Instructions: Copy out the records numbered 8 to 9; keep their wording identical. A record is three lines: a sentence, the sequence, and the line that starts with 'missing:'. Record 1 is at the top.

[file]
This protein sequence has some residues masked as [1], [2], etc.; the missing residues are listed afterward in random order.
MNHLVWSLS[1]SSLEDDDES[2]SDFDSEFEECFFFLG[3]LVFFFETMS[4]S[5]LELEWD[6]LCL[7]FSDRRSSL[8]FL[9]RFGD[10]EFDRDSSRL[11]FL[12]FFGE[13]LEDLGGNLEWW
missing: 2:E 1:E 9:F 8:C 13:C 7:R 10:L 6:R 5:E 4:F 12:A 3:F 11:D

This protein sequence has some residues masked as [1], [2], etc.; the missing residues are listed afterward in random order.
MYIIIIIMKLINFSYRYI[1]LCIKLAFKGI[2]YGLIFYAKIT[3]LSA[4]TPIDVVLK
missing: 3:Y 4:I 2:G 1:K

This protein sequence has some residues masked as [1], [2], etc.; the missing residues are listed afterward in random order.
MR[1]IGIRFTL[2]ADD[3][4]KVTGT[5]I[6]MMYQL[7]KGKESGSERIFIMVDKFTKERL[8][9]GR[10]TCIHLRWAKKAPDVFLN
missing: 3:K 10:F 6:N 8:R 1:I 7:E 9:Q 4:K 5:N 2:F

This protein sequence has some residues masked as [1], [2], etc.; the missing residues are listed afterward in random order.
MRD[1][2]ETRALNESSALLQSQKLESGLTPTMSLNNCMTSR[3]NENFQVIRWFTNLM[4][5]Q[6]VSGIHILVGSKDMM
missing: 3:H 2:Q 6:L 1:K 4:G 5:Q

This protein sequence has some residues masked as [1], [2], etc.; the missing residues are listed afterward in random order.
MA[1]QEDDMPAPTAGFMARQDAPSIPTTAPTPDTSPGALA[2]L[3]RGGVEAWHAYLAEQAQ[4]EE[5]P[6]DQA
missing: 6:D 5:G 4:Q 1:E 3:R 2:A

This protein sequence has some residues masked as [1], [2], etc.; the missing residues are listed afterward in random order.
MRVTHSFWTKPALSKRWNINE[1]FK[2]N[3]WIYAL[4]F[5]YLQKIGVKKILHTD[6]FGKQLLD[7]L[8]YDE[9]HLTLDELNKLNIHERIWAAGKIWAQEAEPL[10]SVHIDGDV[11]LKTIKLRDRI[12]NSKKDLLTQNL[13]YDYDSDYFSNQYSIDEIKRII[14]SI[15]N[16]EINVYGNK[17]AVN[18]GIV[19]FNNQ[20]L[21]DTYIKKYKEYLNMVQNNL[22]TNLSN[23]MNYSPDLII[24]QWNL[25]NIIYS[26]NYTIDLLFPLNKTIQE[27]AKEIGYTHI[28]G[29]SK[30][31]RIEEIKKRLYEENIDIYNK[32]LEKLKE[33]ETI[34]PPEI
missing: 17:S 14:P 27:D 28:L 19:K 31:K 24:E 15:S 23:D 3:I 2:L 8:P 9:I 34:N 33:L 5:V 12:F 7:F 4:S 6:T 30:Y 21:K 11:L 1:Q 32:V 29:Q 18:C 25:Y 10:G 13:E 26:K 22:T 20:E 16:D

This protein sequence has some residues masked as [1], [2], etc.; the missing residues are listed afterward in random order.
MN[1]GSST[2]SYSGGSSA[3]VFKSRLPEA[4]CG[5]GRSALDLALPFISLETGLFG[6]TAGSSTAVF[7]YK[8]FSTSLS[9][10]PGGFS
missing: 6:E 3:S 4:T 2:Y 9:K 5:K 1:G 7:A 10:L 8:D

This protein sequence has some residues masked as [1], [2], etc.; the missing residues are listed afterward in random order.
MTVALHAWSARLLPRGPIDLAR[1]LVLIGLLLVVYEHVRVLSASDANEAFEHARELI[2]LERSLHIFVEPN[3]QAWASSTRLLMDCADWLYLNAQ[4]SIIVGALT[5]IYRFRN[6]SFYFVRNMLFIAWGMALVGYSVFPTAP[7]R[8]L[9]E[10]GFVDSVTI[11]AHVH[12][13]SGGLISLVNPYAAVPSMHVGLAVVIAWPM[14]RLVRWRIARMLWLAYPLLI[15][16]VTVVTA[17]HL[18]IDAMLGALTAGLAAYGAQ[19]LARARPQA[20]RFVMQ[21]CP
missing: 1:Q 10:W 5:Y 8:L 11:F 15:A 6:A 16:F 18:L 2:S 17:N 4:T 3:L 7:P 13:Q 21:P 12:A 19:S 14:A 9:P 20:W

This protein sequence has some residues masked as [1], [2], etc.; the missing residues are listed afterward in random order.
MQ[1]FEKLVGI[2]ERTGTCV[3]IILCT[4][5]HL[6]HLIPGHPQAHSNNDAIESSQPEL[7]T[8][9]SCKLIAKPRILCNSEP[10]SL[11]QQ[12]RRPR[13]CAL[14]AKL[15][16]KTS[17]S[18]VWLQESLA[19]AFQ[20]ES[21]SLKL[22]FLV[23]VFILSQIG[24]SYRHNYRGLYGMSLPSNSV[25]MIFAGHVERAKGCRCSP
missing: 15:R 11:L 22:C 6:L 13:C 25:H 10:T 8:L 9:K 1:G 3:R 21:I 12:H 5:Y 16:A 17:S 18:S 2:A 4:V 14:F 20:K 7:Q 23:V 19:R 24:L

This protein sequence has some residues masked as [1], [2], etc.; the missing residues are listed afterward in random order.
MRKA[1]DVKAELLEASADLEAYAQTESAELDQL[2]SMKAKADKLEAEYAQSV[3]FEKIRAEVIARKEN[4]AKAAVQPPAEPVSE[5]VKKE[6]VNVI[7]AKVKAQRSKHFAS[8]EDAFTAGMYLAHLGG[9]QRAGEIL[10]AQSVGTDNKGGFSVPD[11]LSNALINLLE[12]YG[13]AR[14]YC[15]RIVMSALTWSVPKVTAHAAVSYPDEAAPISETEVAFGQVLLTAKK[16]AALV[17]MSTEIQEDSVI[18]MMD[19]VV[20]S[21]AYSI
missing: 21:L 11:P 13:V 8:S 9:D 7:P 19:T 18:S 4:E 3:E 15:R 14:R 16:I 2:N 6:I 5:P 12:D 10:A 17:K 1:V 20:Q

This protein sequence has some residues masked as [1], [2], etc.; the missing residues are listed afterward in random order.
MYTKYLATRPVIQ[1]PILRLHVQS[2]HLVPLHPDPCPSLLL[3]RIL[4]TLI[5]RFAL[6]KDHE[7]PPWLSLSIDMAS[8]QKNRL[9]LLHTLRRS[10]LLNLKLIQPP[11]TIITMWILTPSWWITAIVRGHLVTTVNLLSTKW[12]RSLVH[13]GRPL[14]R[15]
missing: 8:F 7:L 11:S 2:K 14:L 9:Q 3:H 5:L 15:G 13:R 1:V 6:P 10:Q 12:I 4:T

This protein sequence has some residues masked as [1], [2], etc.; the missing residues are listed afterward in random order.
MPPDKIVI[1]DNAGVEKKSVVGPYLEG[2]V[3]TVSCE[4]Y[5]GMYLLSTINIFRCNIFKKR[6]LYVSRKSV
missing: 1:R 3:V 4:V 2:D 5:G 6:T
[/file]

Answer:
This protein sequence has some residues masked as [1], [2], etc.; the missing residues are listed afterward in random order.
MTVALHAWSARLLPRGPIDLAR[1]LVLIGLLLVVYEHVRVLSASDANEAFEHARELI[2]LERSLHIFVEPN[3]QAWASSTRLLMDCADWLYLNAQ[4]SIIVGALT[5]IYRFRN[6]SFYFVRNMLFIAWGMALVGYSVFPTAP[7]R[8]L[9]E[10]GFVDSVTI[11]AHVH[12][13]SGGLISLVNPYAAVPSMHVGLAVVIAWPM[14]RLVRWRIARMLWLAYPLLI[15][16]VTVVTA[17]HL[18]IDAMLGALTAGLAAYGAQ[19]LARARPQA[20]RFVMQ[21]CP
missing: 1:Q 10:W 5:Y 8:L 11:F 15:A 6:A 16:F 18:L 2:S 17:N 4:T 3:L 7:P 13:Q 21:P 12:A 19:S 14:A 9:P 20:W

This protein sequence has some residues masked as [1], [2], etc.; the missing residues are listed afterward in random order.
MQ[1]FEKLVGI[2]ERTGTCV[3]IILCT[4][5]HL[6]HLIPGHPQAHSNNDAIESSQPEL[7]T[8][9]SCKLIAKPRILCNSEP[10]SL[11]QQ[12]RRPR[13]CAL[14]AKL[15][16]KTS[17]S[18]VWLQESLA[19]AFQ[20]ES[21]SLKL[22]FLV[23]VFILSQIG[24]SYRHNYRGLYGMSLPSNSV[25]MIFAGHVERAKGCRCSP
missing: 15:R 11:L 22:C 6:L 13:C 25:H 10:T 8:L 9:K 1:G 3:R 21:I 12:H 5:Y 16:A 17:S 18:S 2:A 4:V 14:F 20:K 7:Q 23:V 19:R 24:L